Getting your place together with an eye to entertaining can shake up how you go about it. For example, for years I've scattered liquor and aperatif bottles along with their appropriate (more or less) glassware across various and sundry cabinets, bookshelves, and even a few less dignified spots (i.e., cardboard boxes shoved under the bed). On top of that, I never had the right number of tumblers for all, a fact usually only brought into clear focus when the guests arrived. Now I've got a liquor cabinet.
Welcoming and Organized
Nothing says "hi" more warmly than the words "Can I get you something to drink?" accompanied by a short walk to the liquor cabinet. In addition to establishing a party vibe, it can keep you, the host, more organized. By putting all the libation paraphernalia in one place (alcoholic or not), the drinks and party flow more easily with fewer last minute trips to Crate & Barrel for hi-balls, or the over-priced package store on the corner for Cinzano.
Route the Traffic
In addition to being an invaluable organizing tool, the liquor cabinet in the dining area establishes a beachhead that helps you conquer the greatest foe to party flow: kitchen stickiness. Instead of congregating around your cutting board, guests will naturally migrate to the rest of the floor plan--a key to your sanity as you get the meal or appetizers together.
The Style Angle
If you follow the philosophy, as I do, to never let an opportunity for accessorizing go untapped, you need a liquor cabinet. It's the perfect spot to express your inner ring-a-ding-dinger, so go ahead and get an ice bucket, a silvery tray, and maybe even some quirky red tag sale glassware. No one judges the liquor cabinet accessories.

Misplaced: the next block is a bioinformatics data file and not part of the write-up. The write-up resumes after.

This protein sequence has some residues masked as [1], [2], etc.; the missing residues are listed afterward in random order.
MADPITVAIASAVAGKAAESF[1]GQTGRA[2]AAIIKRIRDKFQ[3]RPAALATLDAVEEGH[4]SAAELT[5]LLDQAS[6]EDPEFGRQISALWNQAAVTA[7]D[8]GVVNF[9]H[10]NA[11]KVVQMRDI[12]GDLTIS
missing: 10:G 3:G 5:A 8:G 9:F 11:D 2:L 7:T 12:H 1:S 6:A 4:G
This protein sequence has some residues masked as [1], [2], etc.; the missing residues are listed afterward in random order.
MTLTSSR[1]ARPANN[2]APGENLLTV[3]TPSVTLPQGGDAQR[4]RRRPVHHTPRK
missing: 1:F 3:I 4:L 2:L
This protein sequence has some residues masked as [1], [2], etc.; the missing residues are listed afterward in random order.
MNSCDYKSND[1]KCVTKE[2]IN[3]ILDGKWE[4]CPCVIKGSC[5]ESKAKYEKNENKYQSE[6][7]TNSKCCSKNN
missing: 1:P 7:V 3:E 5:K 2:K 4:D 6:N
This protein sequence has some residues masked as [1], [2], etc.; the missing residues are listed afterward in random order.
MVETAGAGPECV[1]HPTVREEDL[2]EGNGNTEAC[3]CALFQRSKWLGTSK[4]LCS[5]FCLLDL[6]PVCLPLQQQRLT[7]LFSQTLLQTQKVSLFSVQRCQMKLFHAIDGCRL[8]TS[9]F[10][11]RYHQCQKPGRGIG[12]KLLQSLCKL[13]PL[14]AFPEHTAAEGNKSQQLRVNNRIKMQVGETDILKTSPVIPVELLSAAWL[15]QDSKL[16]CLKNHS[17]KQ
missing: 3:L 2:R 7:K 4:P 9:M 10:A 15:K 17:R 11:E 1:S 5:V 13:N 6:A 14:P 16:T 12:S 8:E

A well stocked liquor cabinet doesn't need to cost a bundle, or require 20 bottles with exotic varieties. Here's a list of basics that will cover almost every one's taste and budget.
1. Get yourself an inexpensive vodka. Most people will not be able to tell the difference when mixed. If you're sensitive about leaving plastic bottles lying around, decant.
2. A reasonably good gin. Unlike vodka, you can really tell the difference. I like Tanquerey and Bombay Saphire for their quality and relatively reasonable price. There are better gins, but you won't be sorry, either.
3. You need some whiskey. There are some great bourbons such as Evan Williams Single Barrel, but I always keep Knob Creek on hand. It's solid, tried and true...and frankly, not that many people drink it straight so you only need a small bottle to start. If you get into it, there's a whole world of bourbon to explore.
4. Sippin' Tequila...get a good one.
5. Margarita Tequila like Cuervo. When it's mixed with all of the citrus and sugar and salt, there's so much going on that the tequila won't play a leading role.
6. Some silver rum for Mojitos.
7. You also need a few condiments: Angustura bitters for whiskey drinks, triple sec for sprinkling on berries and putting in Margaritas, and some white vermouth for martinis and pan sauces (yum).
8. You also need some basic equipment: a cocktail shaker, a few tumblers, and a shot glass for measuring. Pretty much everything else can be improvised.